Truncus Arteriosus

What is Truncus Arteriosus ?

Truncus arteriosus is a rare complex birth defect of the heart in which only one artery leaves the heart, instead of the normal pattern where two great arteries – the aorta and the pulmonary artery – carry blood away from the heart.

In truncus arteriosus, a single large arterial trunk arises in common from both the right and left ventricles. It then divides into the aorta and pulmonary artery, after first giving off coronary artery branches.

The method of branching allows the classification of truncus arteriosus into three types.

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Tricuspid Atresia – TA

Tricuspid atresia and the Fontan principle are rather complex congenital heart defects. So if you can’t figure out the condition even after reading this article, please understand that this anomaly is so complex that even cardiologists have trouble understanding its repair.

So if you don’t, console yourself that you are in distinguished company!

What is tricuspid atresia ?

Triscupid Atresia is a condition where the Tricuspid Valve, which guards the junction between the right atrium and the right ventricle, is either absent or is imperforate – that is, it does not have an opening to allow blood flow across it. There are many ways the valve can be imperforate – the leaflets of the valve may be formed but tightly stuck to each other, or may not be formed at all, with muscle tissue of the heart forming a wall where the valve should have been.

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Hypoplastic Left Heart Syndrome – HLHS

The “Hypoplastic Left Heart Syndrome” – or more conveniently, “HLHS” – is a unique defect of the heart in many ways. Until a decade ago, the diagnosis was a virtual death sentence. Today, the revolution in cardiac surgical thinking and technique has changed the situation radically.

Whereas survival beyond the first few months of life was previously unheard of, many centers are today reporting encouraging results. And it is bound to improve further as more knowledge is gained from the early experience.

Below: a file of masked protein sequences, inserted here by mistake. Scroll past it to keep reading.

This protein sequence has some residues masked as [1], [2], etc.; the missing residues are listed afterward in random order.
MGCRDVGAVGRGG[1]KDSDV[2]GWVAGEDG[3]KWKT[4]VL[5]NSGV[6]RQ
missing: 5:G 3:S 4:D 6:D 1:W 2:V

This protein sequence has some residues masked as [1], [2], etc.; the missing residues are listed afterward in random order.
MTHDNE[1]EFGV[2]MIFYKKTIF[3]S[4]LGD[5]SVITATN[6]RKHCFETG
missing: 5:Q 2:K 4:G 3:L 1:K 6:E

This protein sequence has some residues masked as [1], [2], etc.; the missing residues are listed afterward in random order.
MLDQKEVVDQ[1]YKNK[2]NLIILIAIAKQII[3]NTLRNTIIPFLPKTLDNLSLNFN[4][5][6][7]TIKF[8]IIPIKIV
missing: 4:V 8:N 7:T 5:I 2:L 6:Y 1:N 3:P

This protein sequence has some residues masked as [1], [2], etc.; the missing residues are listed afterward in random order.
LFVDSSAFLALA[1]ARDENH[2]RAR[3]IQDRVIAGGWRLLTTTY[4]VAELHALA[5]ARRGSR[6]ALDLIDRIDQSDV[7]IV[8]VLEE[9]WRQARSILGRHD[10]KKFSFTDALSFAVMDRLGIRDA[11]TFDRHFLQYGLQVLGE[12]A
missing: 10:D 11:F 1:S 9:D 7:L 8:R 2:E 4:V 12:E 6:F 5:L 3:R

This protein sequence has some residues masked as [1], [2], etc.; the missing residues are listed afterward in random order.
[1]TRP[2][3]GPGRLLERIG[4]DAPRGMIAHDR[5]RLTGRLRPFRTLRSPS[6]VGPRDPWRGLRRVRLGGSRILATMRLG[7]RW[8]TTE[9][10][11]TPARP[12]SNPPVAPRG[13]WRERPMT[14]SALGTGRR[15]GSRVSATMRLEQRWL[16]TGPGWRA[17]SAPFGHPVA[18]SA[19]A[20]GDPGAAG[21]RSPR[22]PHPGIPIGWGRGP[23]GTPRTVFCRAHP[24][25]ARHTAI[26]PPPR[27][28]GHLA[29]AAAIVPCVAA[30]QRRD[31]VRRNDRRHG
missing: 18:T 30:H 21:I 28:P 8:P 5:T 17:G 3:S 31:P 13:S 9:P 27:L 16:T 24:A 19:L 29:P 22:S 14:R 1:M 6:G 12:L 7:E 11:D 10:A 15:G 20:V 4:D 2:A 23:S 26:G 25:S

What is the HLHS ?

The heart has two upper and two lower chambers – one of each is right sided and the other left sided. The left sided chambers, with their blood vessels and valves are sometimes referred to as the LEFT HEART. ( This does not mean that the person has TWO hearts! )

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Coarctation of the Aorta – CoA

You have read something of congenital heart defects inside the heart. Now let us consider a defect that is outside the heart itself, in one of the great arteries of the body – the aorta.

What is COARCTATION of the aorta ?

Coarctation of the aorta (CoA) is an area of localized narrowing of the large artery called the aorta. (“Coarctatio” – Latin : a drawing or pressing together). The narrowing may be caused by a “shelf” of tissue inside the blood vessel which reduces its area. Alternately, it may be caused by under-development of a portion of the aorta itself, which causes a longer area of reduced diameter.

Where does CoA occur ?

The narrowing that occurs in CoA is most commonly seen at a portion called the ISTHMUS.

But what is the isthmus ?

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Ventricular Septal Defect – VSD

What is a Ventricular Septal Defect?

Ventricular septal defects – also called VSD – are similar to ASD.

A VSD is a “hole” in the wall between the two lower chambers of the heart – the ventricles.

VSD may be small, medium-sized or large, and may be single or multiple. It may occur in different parts of the ventricular septum, and may sometimes be found along with other heart defects.

What happens when there is a VSD ?

The wall between ventricles is meant to separate blood passing through each. This is to prevent mixing of “impure” blood from the veins with “pure” blood going to the arteries. When the wall is “broken”, mixing occurs.

However, only “pure” blood flows from the left ventricle into the right; no flow is seen from the right ventricle into the left side across the VSD and so “impure” venous blood does not reach the arteries. This is because pressure in the left ventricle is much higher than the right, and fluids always flow from places of high to lower pressure.

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